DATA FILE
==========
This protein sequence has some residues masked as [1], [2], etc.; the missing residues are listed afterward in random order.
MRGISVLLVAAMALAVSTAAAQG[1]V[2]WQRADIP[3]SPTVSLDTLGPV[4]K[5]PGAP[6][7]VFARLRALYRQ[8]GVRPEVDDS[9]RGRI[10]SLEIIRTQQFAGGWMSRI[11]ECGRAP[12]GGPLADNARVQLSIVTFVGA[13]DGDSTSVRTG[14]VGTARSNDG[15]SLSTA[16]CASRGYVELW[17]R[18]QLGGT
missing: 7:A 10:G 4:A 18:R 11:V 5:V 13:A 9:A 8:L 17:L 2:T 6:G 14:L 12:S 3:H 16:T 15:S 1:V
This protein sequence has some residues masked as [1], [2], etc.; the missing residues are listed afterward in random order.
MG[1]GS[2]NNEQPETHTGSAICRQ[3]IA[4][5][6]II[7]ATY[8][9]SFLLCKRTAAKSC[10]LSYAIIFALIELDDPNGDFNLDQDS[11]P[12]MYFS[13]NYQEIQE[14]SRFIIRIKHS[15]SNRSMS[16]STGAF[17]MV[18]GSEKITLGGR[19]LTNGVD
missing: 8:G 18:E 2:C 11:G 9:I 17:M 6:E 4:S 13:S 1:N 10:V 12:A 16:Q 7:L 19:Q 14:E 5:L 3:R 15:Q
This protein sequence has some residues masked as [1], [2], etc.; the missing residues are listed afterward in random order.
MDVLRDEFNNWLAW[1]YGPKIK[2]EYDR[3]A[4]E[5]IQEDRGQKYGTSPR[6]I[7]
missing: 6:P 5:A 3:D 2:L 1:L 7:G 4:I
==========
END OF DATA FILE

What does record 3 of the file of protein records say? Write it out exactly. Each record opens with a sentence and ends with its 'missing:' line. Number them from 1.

This protein sequence has some residues masked as [1], [2], etc.; the missing residues are listed afterward in random order.
MDVLRDEFNNWLAW[1]YGPKIK[2]EYDR[3]A[4]E[5]IQEDRGQKYGTSPR[6]I[7]
missing: 6:P 5:A 3:D 2:L 1:L 7:G 4:I